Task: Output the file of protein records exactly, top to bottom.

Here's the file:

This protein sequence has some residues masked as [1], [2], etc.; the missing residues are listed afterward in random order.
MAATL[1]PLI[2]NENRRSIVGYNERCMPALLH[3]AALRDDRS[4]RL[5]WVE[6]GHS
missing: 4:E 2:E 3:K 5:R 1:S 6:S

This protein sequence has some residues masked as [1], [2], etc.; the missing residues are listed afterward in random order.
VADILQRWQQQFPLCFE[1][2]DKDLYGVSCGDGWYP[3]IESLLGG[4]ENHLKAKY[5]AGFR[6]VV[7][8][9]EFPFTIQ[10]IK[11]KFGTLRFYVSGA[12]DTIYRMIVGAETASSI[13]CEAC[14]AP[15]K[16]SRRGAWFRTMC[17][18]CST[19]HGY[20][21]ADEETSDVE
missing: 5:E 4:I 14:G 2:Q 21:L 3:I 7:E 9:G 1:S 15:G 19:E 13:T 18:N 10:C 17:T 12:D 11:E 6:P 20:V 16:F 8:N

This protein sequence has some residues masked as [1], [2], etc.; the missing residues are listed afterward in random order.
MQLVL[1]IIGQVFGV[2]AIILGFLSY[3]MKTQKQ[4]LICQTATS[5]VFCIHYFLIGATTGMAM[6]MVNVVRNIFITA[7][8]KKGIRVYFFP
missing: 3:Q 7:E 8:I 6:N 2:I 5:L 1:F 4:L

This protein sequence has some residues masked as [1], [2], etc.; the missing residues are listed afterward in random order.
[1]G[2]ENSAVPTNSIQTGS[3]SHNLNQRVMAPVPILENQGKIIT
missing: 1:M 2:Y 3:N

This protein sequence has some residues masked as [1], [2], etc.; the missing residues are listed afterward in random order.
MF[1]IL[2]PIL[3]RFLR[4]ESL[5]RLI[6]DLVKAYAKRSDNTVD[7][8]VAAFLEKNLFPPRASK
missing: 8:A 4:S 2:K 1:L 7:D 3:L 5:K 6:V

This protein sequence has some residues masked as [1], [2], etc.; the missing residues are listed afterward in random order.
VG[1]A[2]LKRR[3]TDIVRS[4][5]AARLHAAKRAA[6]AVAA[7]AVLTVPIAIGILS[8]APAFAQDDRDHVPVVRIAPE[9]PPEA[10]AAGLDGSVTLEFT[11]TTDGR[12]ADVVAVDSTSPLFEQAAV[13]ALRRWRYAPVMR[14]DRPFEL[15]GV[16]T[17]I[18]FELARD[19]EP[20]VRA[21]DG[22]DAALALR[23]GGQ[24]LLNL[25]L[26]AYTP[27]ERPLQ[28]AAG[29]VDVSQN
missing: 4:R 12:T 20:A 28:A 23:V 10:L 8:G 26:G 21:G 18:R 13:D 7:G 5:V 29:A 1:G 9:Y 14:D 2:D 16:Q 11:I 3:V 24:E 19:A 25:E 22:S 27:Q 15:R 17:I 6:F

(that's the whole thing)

This protein sequence has some residues masked as [1], [2], etc.; the missing residues are listed afterward in random order.
MAATL[1]PLI[2]NENRRSIVGYNERCMPALLH[3]AALRDDRS[4]RL[5]WVE[6]GHS
missing: 4:E 2:E 3:K 5:R 1:S 6:S

This protein sequence has some residues masked as [1], [2], etc.; the missing residues are listed afterward in random order.
VADILQRWQQQFPLCFE[1][2]DKDLYGVSCGDGWYP[3]IESLLGG[4]ENHLKAKY[5]AGFR[6]VV[7][8][9]EFPFTIQ[10]IK[11]KFGTLRFYVSGA[12]DTIYRMIVGAETASSI[13]CEAC[14]AP[15]K[16]SRRGAWFRTMC[17][18]CST[19]HGY[20][21]ADEETSDVE
missing: 5:E 4:I 14:G 2:Q 21:L 3:I 7:E 9:G 1:S 15:G 19:E 13:T 18:N 10:C 17:T 12:D 11:E 6:P 20:V 16:F 8:N

This protein sequence has some residues masked as [1], [2], etc.; the missing residues are listed afterward in random order.
MQLVL[1]IIGQVFGV[2]AIILGFLSY[3]MKTQKQ[4]LICQTATS[5]VFCIHYFLIGATTGMAM[6]MVNVVRNIFITA[7][8]KKGIRVYFFP
missing: 3:Q 7:E 8:I 6:N 2:I 5:L 1:F 4:L

This protein sequence has some residues masked as [1], [2], etc.; the missing residues are listed afterward in random order.
[1]G[2]ENSAVPTNSIQTGS[3]SHNLNQRVMAPVPILENQGKIIT
missing: 1:M 2:Y 3:N

This protein sequence has some residues masked as [1], [2], etc.; the missing residues are listed afterward in random order.
MF[1]IL[2]PIL[3]RFLR[4]ESL[5]RLI[6]DLVKAYAKRSDNTVD[7][8]VAAFLEKNLFPPRASK
missing: 8:A 4:S 2:K 1:L 7:D 3:L 5:K 6:V

This protein sequence has some residues masked as [1], [2], etc.; the missing residues are listed afterward in random order.
VG[1]A[2]LKRR[3]TDIVRS[4][5]AARLHAAKRAA[6]AVAA[7]AVLTVPIAIGILS[8]APAFAQDDRDHVPVVRIAPE[9]PPEA[10]AAGLDGSVTLEFT[11]TTDGR[12]ADVVAVDSTSPLFEQAAV[13]ALRRWRYAPVMR[14]DRPFEL[15]GV[16]T[17]I[18]FELARD[19]EP[20]VRA[21]DG[22]DAALALR[23]GGQ[24]LLNL[25]L[26]AYTP[27]ERPLQ[28]AAG[29]VDVSQN
missing: 4:R 12:T 20:A 28:A 23:V 10:L 8:G 26:G 21:G 18:R 13:D 7:G 5:V 29:A 1:G 9:Y 14:D 2:D 16:Q 11:I 3:V 24:E 19:A 25:E 22:S 27:Q 15:R 17:I 6:F